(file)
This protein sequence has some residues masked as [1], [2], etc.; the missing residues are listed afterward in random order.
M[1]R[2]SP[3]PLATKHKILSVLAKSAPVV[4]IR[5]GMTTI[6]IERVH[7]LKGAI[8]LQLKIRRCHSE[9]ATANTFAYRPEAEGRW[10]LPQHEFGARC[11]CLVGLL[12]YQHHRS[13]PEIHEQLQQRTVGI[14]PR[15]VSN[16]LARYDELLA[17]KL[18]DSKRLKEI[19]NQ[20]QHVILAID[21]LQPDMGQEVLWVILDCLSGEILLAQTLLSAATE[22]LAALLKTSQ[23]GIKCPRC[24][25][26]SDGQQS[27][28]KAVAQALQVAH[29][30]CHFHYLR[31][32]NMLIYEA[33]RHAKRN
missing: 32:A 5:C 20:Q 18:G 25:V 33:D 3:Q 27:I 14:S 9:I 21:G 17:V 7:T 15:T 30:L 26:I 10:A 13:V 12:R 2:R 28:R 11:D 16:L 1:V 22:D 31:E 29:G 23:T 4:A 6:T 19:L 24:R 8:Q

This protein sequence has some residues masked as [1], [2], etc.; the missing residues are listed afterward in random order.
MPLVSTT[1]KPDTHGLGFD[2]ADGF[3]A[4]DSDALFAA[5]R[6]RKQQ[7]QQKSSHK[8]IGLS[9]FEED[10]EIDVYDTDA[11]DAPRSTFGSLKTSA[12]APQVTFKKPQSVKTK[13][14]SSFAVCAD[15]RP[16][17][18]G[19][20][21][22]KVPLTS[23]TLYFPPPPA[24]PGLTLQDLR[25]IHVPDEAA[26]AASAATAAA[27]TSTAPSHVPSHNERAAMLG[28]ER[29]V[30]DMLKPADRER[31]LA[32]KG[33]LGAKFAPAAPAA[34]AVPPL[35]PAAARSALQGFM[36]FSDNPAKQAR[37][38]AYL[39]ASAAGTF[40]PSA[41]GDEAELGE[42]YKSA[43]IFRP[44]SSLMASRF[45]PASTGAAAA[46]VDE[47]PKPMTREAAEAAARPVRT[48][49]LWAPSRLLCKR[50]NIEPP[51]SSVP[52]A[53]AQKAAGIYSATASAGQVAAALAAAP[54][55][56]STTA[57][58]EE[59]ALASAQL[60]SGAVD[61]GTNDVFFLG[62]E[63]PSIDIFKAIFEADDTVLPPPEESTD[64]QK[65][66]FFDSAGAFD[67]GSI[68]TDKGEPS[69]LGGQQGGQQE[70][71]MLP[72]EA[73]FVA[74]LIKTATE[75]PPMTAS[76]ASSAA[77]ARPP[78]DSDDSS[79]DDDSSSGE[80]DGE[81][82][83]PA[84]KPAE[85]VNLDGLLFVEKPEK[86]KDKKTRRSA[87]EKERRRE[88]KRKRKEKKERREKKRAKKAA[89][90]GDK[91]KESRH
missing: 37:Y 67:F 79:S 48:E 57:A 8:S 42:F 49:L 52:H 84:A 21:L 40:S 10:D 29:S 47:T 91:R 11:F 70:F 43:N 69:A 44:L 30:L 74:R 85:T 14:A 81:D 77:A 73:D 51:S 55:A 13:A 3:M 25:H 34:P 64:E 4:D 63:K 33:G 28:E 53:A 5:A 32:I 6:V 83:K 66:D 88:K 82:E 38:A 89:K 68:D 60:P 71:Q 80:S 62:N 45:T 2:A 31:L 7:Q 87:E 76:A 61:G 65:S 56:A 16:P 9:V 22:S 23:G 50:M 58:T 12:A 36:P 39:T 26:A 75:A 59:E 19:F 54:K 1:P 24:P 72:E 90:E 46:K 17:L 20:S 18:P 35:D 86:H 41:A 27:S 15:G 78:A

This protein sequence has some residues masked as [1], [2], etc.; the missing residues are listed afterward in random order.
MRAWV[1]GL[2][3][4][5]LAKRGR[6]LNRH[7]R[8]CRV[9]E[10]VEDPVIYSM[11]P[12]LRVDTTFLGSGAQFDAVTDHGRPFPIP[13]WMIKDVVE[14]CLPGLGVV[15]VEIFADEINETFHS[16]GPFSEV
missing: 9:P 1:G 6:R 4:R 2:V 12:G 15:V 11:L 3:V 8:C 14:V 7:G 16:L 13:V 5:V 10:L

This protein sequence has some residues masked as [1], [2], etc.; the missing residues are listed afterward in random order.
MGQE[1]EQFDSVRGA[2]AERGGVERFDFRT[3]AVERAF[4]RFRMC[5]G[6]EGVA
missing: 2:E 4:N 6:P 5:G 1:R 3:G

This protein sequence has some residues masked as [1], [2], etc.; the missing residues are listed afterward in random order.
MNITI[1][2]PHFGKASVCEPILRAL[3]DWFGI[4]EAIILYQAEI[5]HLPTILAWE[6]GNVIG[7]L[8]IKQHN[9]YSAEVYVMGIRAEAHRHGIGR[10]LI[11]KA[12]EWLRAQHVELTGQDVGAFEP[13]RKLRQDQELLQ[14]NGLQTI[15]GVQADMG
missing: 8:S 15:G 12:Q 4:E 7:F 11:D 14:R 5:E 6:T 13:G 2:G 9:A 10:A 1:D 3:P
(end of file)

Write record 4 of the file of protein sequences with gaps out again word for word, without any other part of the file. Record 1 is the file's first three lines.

This protein sequence has some residues masked as [1], [2], etc.; the missing residues are listed afterward in random order.
MGQE[1]EQFDSVRGA[2]AERGGVERFDFRT[3]AVERAF[4]RFRMC[5]G[6]EGVA
missing: 2:E 4:N 6:P 5:G 1:R 3:G